Improve your eyesight after cataract surgery
A simple and safe laser treatment to improve your eyesight
Why does eyesight become blurred after cataract surgery?
Sometimes, months or even years after cataract surgery, your vision may seem to fade. This is often because of something called capsule clouding or opacification.
Understanding cataract surgery
When you had cataract surgery, your natural lens which had become cloudy was removed. A new clear artificial intraocular lens (IOL) was put inside the lens membrane, called the capsule.
After surgery, the capsule may thicken and become cloudy. This is called capsule clouding or posterior capsule opacification (PCO). It can cause your eyesight to become blurred, misty, and you may experience glare at night.
This condition is sometimes called a "secondary cataract". However it is not the cataract coming back, but instead a very common condition following cataract surgery.
How to treat capsule clouding after cataract surgery
A simple and safe laser treatment
Posterior capsulotomy is an effective, safe, and simple laser procedure to improve your eyesight after cataract surgery. It is performed in the office, and typically takes no more than a few minutes.
How does laser posterior capsulotomy work?
Dr Kerr will use a special laser to create an opening in the centre of the lens capsule, which lets light through.
Creates an opening in the capsule
A small opening will be created in the centre of the capsule, about the size of your pupil.
Light is able to enter the eye and vision is improved
A one-time procedure
Once the capsule has been removed, it cannot come back, and it is extremely unlikely the procedure will need to be repeated in the future.
Do you need posterior capsulotomy?
A common procedure performed after cataract surgery
Is posterior capsulotomy me?
If you have blurred vision after cataract surgery from capsule clouding, you may benefit from posterior capsulotomy.
Posterior capsulotomy is a common laser procedure, performed months or sometimes years after cataract surgery.
Dr Nathan KerrMelbourne Cataract Surgeon
- Only takes a few minutes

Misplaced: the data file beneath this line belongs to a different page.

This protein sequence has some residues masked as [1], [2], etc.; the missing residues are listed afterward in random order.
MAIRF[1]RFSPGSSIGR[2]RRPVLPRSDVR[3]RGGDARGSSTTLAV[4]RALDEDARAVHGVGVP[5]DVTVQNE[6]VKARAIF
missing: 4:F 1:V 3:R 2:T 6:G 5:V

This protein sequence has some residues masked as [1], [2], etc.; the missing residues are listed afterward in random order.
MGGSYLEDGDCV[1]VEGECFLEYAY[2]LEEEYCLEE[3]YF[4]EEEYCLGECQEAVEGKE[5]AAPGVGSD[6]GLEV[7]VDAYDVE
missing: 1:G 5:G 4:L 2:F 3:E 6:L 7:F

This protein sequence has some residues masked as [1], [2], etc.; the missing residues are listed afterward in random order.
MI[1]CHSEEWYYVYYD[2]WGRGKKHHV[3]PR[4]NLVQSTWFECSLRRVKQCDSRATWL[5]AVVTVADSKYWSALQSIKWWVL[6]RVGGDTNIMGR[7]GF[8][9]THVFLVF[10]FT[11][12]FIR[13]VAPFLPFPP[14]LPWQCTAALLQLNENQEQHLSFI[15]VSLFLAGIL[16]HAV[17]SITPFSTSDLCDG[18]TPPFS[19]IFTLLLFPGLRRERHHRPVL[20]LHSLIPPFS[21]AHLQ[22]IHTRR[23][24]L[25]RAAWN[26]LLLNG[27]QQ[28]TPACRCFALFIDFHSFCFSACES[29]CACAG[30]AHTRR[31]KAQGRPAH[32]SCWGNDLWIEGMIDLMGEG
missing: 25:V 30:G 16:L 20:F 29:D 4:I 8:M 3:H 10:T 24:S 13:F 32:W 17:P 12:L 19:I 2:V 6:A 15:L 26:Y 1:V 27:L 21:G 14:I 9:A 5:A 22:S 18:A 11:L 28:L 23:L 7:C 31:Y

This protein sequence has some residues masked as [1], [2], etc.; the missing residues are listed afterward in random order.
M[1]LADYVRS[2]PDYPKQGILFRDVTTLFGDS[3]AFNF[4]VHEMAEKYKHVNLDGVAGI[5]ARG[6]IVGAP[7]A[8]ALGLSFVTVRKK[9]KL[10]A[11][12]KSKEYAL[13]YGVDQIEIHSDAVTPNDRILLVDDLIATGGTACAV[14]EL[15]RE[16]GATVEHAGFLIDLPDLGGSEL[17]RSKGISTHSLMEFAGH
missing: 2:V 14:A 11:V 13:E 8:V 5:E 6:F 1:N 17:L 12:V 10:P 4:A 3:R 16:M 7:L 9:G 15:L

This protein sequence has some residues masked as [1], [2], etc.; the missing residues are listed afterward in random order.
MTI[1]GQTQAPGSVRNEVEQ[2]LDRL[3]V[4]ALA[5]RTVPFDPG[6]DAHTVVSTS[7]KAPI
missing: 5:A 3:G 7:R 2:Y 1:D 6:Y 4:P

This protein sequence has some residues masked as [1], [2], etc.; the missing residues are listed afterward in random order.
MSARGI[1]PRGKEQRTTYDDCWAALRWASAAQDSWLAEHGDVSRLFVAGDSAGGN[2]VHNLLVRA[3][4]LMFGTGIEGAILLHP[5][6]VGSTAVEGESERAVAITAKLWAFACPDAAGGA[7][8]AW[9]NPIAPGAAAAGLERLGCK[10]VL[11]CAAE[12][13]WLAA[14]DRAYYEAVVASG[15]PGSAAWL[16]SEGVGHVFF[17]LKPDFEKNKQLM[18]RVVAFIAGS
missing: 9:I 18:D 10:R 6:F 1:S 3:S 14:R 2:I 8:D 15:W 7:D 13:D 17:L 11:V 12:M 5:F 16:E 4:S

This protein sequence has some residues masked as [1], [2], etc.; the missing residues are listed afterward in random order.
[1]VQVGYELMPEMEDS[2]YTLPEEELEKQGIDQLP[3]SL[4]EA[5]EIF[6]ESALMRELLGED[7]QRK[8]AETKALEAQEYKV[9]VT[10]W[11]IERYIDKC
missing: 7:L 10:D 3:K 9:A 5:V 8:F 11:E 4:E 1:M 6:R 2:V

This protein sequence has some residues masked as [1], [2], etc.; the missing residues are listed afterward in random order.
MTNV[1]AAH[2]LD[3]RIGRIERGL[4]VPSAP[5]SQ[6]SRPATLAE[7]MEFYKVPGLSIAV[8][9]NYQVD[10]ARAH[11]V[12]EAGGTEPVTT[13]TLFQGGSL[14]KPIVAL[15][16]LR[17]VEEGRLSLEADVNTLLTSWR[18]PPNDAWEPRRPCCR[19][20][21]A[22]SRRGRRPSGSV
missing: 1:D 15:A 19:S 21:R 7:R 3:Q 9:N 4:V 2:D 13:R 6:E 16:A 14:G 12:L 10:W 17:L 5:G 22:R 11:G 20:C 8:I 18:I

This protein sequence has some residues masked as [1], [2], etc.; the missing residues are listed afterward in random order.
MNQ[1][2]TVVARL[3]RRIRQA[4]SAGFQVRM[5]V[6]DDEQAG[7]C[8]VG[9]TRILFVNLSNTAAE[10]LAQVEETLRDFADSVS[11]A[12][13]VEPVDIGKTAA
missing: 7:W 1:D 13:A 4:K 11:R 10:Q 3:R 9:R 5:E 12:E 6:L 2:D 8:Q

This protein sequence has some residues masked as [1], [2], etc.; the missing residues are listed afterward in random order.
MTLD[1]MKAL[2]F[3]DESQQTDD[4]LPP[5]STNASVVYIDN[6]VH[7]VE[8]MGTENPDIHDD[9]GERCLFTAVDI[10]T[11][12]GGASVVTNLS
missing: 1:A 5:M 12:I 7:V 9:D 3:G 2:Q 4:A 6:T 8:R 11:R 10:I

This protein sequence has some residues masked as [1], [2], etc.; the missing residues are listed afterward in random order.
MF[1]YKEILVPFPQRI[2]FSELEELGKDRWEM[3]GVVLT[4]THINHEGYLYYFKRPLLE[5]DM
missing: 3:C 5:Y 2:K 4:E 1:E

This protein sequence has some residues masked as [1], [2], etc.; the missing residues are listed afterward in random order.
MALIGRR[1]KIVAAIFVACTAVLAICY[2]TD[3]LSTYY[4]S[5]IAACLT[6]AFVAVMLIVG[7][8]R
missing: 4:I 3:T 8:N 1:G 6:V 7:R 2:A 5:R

- Office procedure
- Improves eyesight
- Usually does not need to be repeated
Who should have laser posterior capsulotomy?
It is necessary to first undergo an eye examination to determine if you require posterior capsulotomy. If you fit into one or more of the following categories, you may benefit from posterior capsulotomy:
You have had cataract surgery or refractive lens replacement surgery.
You are are experiencing blurred, cloudy vision or glare.
Your optometrist or ophthalmologist has detected capsule clouding.
You desire clear vision.
Frequently asked questions
Learn more about posterior capsulotomy
What is posterior capsulotomy?
Posterior capsulotomy is a quick and painless procedure to treat blurred vision after cataract surgery caused by capsule clouding.
It is also known as YAG capsulotomy, which describes the type of laser used.
What are the benefits of posterior capsulotomy?
The purpose of the procedure is to improve your eyesight after cataract surgery. The laser treatment should hopefully improve your vision to how it was before the membrane capsule became cloudy.
What happens during the posterior capsulotomy procedure?
Prior to treatment, eye drops are administered to enlarge your pupil and numb your eye. Then, brief pulses of light are delivered to the back of the capsule using a specially designed microscope. You will see bright flashes of light, but the procedure itself is painless. The entire process takes just a few minutes.
What happens after the posterior capsulotomy procedure?
You may experience some redness, eye discomfort, sensitivity to light and blurry vision after the procedure for up to three days. Most people are able to return to normal activities the following day. Eye drops are usually not required.
What are the risks?
The procedure overall is very safe. There is a small risk of raised eye pressure immediately after the procedure. To lower this risk, you will be given eye pressure lowering drops before the procedure.
Serious problems after posterior capsulotomy are very rare. These include inflammation inside the eye, swelling of the macula, or swelling of the front window of the eye. Extremely rarely the fine light sensitive membrane at the back of the eye comes away from the wall of the eye, this is called a retinal detachment. These problems either resolve on their own or can be treated.
Do I need to have the procedure repeated?
The procedure does not normally need to be repeated. Occasionally the opening made by the laser beam is incomplete, or not big enough. This will be detected on your follow-up visit. If this is the case, it may be necessary to repeat the treatment.